Beyond Blame: Challenging HIV Criminalisation
A pre-conference meeting for AIDS 2014
In July 2014, at a meeting held to just prior to the International AIDS Conference in Melbourne, Australia around 150 participants from all regions of the world came together to discuss the overly broad use of the criminal law to control and punish people living with HIV – otherwise known as ‘HIV criminalisation’.
The meeting was hosted by Living Positive Victoria, Victorian AIDS Council/Gay Men’s Health Centre, National Association of People Living with HIV Australia and the Australian Federation of AIDS Organisations, with the support of AIDS and Rights Alliance of Southern Africa, Canadian HIV/AIDS Legal Network, Global Network of People Living with HIV, HIV Justice Network, International Community of Women Living with HIV, Sero Project and UNAIDS.
The meeting was financially supported by the Victorian Department of Health and UNAIDS.
This highlights video (12 mins, 50 secs) was directed, filmed and edited by Nicholas Feustel, with interviews and narration by Edwin J Bernard. The video was produced by georgetown media for the HIV Justice Network.
Below is a feature story based on the transcript of the highlights video, with additional links and information. You can also read Felicita Hikuam’s excellent (and remarkably quickly-written) summary of the day in ‘Mujeres Adelante’ and Daniel Reeders’s impressive collection of tweets from the meeting.
A day to come together, find solutions, and move forward
Paul Kidd: On behalf of Living Positive Victoria, the Victorian AIDS Council, Australian Federation of AIDS Organisations, and the National Association of People with HIV Australia, welcome to Beyond Blame: Challenging HIV Criminalisation. We hope today’s event is inspiring and productive and that it kicks off the discussion about HIV criminalisation that will continue through the week and beyond.
Edwin Bernard: I think this is the largest HIV Criminalisation Pre-Conference to date at an International AIDS Conference. So the idea of the meeting is to bring people together. People who are working on this issue, who are interested in learning more about it, and we’re going to really work hard to come together, find solutions, and move forward.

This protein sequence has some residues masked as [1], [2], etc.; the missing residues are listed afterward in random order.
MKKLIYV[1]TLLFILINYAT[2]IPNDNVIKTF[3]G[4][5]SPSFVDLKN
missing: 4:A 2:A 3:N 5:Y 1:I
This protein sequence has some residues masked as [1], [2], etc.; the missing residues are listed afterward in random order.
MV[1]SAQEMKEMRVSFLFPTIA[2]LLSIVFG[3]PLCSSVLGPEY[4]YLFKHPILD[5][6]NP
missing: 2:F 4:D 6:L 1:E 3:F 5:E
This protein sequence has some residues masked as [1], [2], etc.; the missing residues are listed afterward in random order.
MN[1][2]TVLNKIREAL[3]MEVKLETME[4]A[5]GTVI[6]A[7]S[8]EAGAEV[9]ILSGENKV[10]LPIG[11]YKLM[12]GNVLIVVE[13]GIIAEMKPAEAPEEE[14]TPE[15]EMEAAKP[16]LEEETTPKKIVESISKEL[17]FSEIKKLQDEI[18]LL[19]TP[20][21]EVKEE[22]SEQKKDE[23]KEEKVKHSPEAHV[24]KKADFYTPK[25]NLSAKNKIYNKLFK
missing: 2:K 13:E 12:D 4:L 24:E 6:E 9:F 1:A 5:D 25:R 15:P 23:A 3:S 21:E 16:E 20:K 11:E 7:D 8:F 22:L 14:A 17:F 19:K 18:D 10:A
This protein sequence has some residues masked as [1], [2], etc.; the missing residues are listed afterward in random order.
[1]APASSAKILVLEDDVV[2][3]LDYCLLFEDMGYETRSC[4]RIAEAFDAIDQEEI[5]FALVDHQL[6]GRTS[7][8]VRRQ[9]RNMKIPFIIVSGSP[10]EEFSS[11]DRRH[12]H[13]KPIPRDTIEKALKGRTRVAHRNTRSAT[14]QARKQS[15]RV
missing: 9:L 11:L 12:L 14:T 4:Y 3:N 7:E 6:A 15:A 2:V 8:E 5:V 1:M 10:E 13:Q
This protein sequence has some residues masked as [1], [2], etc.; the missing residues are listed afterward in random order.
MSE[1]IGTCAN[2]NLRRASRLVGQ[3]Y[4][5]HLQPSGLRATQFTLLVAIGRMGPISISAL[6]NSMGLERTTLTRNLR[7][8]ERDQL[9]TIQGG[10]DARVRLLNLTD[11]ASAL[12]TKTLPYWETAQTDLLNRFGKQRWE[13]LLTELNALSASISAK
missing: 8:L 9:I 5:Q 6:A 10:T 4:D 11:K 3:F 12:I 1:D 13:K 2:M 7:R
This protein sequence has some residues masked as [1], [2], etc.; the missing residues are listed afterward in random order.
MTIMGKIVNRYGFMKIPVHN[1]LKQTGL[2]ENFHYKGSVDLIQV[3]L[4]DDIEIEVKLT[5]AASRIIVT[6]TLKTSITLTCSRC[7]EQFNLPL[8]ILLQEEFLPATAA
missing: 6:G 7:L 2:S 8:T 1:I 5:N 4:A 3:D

Julian Hows: GNP+ has been involved in this issue of criminalisation since 2002, 2003, when we noticed an increase in the rates of prosecution in Europe effectively and started the first scan of the 53 signatory countries of the European Convention on Human Rights.
This has since become the Global Criminalisation Scan, an international ‘clearing-house’ of resources, research, and initiatives on punitive laws and policies impacting people living with HIV.
Jessica Whitbread: And ICW are really, really excited to be here and part of this. Criminalisation is a huge issue for us. Over 50% of people living with HIV are women and many of these laws initially and still continue to be created as a way to protect women when actually they put us more at risk.
Getting the criminal law changed and out of the HIV response
The meeting began with a surprise announcement by the Minister of Health for Victoria, David Davis, about Australia’s only HIV-specific criminal law, Section 19A of the Victorian Crimes Act. Read more about the campaign to reform the law here.
David Davis: And as a further step in our efforts to reduce the impact of HIV and reduce stigma and discrimination, the coalition government will amend section 19A of the Crimes Act 1958 to ensure that it is non-discriminatory.
Following the announcement Victoria’s Shadow Health Minister, Gavin Jennings, committed to removing (and not just amending) Section 19A within the next 12 months, should Labor win the state election in November.
A keynote address by the Honourable Michael Kirby, a former Justice of the High Court of Australia, and a member of the Global Commission on HIV and the Law, reminded us why an overly broad criminal justice apporach to prevention does more harm than good.
Michael Kirby: In the big picture of this great world epidemic, the criminal law has a trivial role to play. What is most important is getting the law changed and out, not getting the law into the struggle against HIV and AIDS.
The Iowa example: laws are subject to change and should be subject to change
Matt McCoy: You know, in Iowa, we had a very bad law on the books, but it’s not unlike a lot of other places in the country in the United States and in the world. So there was no need for transmission, and with it, the penalty was so extreme, a mandatory lifetime sex offender registry and 25 years in prison.